Definition of Arbiter

1. Noun. Someone with the power to settle matters at will. "She was the final arbiter on all matters of fashion"

Exact synonyms: Supreme Authority
Generic synonyms: Expert

2. Noun. Someone chosen to judge and decide a disputed issue. "An umpire was appointed to settle the tax case"
Exact synonyms: Arbitrator, Umpire
Generic synonyms: Evaluator, Judge
Specialized synonyms: Third Party
Derivative terms: Arbitrate, Arbitrate

Definition of Arbiter

1. n. A person appointed, or chosen, by parties to determine a controversy between them.

2. v. t. To act as arbiter between.

Definition of Arbiter

1. Noun. A person appointed, or chosen, by parties to determine a controversy between them; an arbitrator. ¹

2. Noun. (context: with (term of)) A person or object having the power of judging and determining, or ordaining, without control; one whose power of deciding and governing is not limited. ¹

3. Verb. (transitive) To act as arbiter. ¹

¹ Source:

Definition of Arbiter

1. one chosen or appointed to judge a disputed issue [n -S] : ARBITRAL [adj]

Arbiter Pictures

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Lexicographical Neighbors of Arbiter

arbiter (current term)
arbitrage pricing model
arbitrage pricing theories
arbitrage pricing theory

Literary usage of Arbiter

Below you will find example usage of this term as found in modern and/or classical literature:

1. Roman Private Law in the Times of Cicero and of the Antonines by Henry John Roby (1902)
"It is clear that judex was the more general term, and that arbiter was a special ... In Plautus arbiter is used both in the early sense of a witness (Capt. ..."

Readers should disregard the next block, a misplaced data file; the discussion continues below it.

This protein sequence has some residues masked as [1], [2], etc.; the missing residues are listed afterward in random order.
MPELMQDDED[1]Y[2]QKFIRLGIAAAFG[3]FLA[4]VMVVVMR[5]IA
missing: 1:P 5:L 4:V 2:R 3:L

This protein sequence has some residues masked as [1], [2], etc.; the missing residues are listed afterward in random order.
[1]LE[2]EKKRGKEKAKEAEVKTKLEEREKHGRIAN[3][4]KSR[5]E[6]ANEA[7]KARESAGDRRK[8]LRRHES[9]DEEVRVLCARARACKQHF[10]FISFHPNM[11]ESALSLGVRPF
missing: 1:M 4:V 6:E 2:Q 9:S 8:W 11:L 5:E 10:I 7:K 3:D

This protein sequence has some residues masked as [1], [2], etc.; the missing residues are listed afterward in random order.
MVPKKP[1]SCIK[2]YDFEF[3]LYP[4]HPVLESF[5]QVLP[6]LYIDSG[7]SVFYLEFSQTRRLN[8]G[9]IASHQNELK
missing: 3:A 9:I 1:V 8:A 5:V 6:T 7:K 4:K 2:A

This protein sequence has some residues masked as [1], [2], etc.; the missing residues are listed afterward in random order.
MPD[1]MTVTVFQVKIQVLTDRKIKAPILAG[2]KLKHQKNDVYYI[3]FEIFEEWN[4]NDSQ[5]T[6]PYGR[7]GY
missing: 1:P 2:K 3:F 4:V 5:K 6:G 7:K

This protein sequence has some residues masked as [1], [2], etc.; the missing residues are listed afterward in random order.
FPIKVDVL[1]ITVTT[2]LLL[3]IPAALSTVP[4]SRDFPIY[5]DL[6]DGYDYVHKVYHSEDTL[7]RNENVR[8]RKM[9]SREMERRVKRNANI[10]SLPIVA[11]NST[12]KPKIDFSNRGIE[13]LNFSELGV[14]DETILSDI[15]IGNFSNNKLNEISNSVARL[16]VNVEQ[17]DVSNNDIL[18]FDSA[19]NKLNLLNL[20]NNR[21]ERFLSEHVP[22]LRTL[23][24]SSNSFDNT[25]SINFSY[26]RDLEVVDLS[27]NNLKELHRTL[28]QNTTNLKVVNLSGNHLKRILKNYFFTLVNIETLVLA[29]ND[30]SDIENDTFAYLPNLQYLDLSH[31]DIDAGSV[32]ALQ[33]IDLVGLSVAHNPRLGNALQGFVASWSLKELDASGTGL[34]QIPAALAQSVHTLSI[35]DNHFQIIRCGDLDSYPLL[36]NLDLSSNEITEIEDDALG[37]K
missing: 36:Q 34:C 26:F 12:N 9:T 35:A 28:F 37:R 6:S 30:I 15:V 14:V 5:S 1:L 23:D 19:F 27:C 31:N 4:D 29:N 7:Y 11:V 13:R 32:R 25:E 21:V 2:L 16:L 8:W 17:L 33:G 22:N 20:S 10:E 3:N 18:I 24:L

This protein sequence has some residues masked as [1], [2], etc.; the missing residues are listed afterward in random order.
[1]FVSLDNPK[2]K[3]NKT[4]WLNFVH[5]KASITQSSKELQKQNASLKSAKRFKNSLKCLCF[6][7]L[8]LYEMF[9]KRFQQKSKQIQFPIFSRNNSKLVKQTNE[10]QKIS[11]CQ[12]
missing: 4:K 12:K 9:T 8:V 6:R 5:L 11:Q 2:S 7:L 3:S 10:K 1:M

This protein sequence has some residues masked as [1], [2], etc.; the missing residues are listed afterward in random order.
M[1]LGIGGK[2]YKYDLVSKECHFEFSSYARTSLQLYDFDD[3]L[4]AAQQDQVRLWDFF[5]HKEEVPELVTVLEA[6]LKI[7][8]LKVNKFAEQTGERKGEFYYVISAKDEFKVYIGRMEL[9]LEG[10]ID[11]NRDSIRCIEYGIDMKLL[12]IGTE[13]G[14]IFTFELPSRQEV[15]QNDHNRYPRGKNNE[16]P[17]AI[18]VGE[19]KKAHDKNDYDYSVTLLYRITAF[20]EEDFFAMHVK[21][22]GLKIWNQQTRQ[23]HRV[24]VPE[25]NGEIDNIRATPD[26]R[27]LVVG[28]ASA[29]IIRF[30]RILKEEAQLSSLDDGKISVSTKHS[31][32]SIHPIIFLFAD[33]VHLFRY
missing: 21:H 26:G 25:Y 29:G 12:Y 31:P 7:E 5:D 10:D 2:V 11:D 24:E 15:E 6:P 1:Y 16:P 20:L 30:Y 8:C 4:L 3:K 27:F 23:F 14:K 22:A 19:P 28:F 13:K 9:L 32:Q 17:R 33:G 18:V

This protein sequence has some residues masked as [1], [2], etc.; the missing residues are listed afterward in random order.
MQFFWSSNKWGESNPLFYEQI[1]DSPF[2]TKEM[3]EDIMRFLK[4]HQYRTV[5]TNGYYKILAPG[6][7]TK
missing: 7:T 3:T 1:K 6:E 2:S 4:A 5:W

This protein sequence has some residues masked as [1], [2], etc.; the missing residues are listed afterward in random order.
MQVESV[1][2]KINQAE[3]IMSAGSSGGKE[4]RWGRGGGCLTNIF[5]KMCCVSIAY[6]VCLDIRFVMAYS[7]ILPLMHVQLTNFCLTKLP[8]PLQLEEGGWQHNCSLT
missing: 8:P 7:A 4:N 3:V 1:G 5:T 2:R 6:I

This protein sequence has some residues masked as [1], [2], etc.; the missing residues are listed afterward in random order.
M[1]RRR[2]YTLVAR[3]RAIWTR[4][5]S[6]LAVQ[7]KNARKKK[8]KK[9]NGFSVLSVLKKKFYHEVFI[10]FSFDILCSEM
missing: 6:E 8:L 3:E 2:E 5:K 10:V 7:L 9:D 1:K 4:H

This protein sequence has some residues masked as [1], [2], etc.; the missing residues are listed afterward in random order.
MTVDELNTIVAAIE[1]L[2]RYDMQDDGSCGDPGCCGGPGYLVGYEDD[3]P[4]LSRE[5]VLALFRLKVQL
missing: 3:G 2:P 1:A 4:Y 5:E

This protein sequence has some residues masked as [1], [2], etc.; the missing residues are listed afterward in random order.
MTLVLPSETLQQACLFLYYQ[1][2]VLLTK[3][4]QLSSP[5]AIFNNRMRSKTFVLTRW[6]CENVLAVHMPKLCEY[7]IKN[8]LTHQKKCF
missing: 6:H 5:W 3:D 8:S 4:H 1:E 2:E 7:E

2. Manual of the Law of Scotland by John Hill Burton (1847)
"failure the party making the request, and having himself appointed a;i arbiter, may appoint such arbiter to act on behalf of both partie,; and such arbiter ..."

3. The Scots Digest of Scots Appeals in the House of Lords from 1707 and of the by Robert Candlish Henderson, Great Britain Parliament. House of Lords (1908)
"arbiter—Duty of to Bring Accepted Submission to Final Conclusion.—An arbiter having accepted of a submission by minutes, and issued notes of Lis intended ..."

4. Library of the World's Best Literature, Ancient and Modern by Charles Dudley Warner (1896)
"PETRONIUS arbiter (FIRST CENTURY AD: DIED 66) BY HARRIET WATERS PRESTON JN THE solemn last book of the fragmentary Annals of Tacitus, where the historian is ..."

5. Manual of Classical Literature by Johann Joachim Eschenburg (1854)
"5 439) perhaps more properly than with the philosophers. He received ihe surname of arbiter, as director of public amusements. ..."

6. Commentaries on the Laws of England by William Blackstone, William Carey Jones (1915)
"(5) The king as arbiter of commerce.—Another light, in which the laws of England consider the king with regard to domestic concerns, is as the arbiter of ..."

7. A Compilation of the Messages and Papers of the Presidents, 1789-1897 by United States President (1896)
"He expressed his regret that His Britannic Majesty's Government should still consider any part of the opinion of the arbiter obligatory on either party. ..."

8. The History of the Peloponnesian War by Thucydides, Henry Dale, Thomas Arnold (1873)
"For it ¡H nut possible for the same шап to bo alike the arbiter of his own desire and of fortune. And should ho tail in his views, then, ..."

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